“Technically he shot the girl he was meant to shoot, but in every other way, he shot the wrong girl.” – Khaled Hosseini
July 13th marked Malala’s 18th birthday. Unlike most girls her age, Malala spent the day opening a school for young girls in Syria and asking more of the international community with regards to their support of education. Meanwhile, in Pakistan, many people took the opportunity to remind the world of their conspiracy theories around Malala. While Malala has become a global symbol of peace in the name of Islam, at home it’s quite the contrary. Somehow, she isn’t given the respect that the youngest Nobel Prize recipient deserves.
Before dismissing Malala’s contribution to the efforts of education, the least one can do is learn a bit about her and her journey that won her the Nobel Prize.
Malala started blogging against the Taliban in 2009 when she was 11.
When the Taliban took over her village, she started writing about her experiences for BBC under the pseudonym “Gul Makai.” And it was because her campaign against the Taliban that Malala was specifically targeted by the Taliban.
Before being attacked by the Taliban, Malala had already made a name for herself as the first recipient of Pakistan’s National Youth Peace Prize.
She was given this award in December 2011 for her continued work in favor of education while standing up against the Taliban.
Malala was targeted and shot by the Taliban when she was 15 years old in 2012 because she had been advocating for girls’ right to an education.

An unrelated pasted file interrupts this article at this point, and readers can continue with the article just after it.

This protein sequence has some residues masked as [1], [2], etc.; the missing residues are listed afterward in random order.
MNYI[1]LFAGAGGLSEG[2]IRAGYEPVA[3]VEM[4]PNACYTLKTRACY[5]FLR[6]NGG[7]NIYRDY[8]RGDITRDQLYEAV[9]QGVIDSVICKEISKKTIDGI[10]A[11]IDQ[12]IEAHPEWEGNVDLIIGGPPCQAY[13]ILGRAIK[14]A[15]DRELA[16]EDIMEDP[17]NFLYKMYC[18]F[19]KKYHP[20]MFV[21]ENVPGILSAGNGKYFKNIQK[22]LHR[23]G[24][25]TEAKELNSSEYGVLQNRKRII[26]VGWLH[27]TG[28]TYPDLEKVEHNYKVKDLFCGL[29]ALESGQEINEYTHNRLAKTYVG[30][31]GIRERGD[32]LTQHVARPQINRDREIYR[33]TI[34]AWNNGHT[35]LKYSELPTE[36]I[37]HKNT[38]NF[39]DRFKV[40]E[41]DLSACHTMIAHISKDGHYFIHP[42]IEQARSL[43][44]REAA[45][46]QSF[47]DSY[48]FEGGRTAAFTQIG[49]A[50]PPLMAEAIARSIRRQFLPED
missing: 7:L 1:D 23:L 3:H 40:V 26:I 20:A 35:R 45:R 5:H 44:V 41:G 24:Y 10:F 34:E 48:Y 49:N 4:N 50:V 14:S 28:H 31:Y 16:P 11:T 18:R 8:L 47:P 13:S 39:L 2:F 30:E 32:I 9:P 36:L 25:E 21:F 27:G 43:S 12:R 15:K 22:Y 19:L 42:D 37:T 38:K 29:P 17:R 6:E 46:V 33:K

The Pakistani government, military and credible news organizations around the world accept this account, yet some people still believe it to be a hoax.
After recovering, Malala committed herself to fight for women’s education and launched the Malala Fund in 2013.
The aim of the Malala fund is to help young girls attend school and raise awareness of how poorly young girls in Pakistan and other developing countries are treated. The first grant was for the education of 40 girls in Pakistan, after which Angelina Jolie donated $200,000 to further Malala’s efforts.
She addressed the United Nations on her 16th birthday.
In her first appearance since she was shot, Malala spoke to the UN and called for worldwide access to education. Oh, and fun fact: the UN dubbed July 12th Malala Day.
In 2014, Malala became the youngest ever recipient of the Nobel Peace Prize for “her struggle against the suppression of children and young people and for the right of all children to education.”
She is the second Pakistani to receive a Nobel Prize, the first one being awarded to Dr. Abdus Salam in 1979 for physics. She is also the only Pakistani to be awarded a Nobel Peace Prize.
Malala became a global voice for the Nigerian girls abducted by Boko Haram.
Back in July 2014, Malala met then Nigerian President Goodluck Jonathan to raise awareness against the injustice committed by Boko Haram. She urged him to meet the parents of all 219 schoolgirls that had been kidnapped while also furthering his commitment to bring them back safely.
Malala marked her 18th birthday by opening a school for girls in Syria.
The school aims to provide quality education to Syrian girls living in informal camps. Oh and she also announced a new grant of $250,000 (£161,000) to support Unicef and UNHCR refugee programmes in Jordan.
Pakistan’s first Nobel Prize winner, Dr. Abdus Salam, wasn’t given the respect he deserved. After winning the Nobel Prize, Dr. Abdus Salam was banned from lecturing at public universities due to pressure from right-wing students and religious conservatives. On the contrary, he was given due respect everywhere outside of his native Pakistan.
After his death, religious conservatives forcibly had the word “Muslim” removed from the inscription on Dr. Abdus Salam’s grave.
Government, military and media outlets all verify that Malala was targeted and shot by the Taliban. Coming back to Pakistan is a significant security risk for Malala although she as expressed multiple times that she wishes to return to Pakistan.
After facing so much hatred and violence for promoting peace, hasn’t she earned the respect of her own country?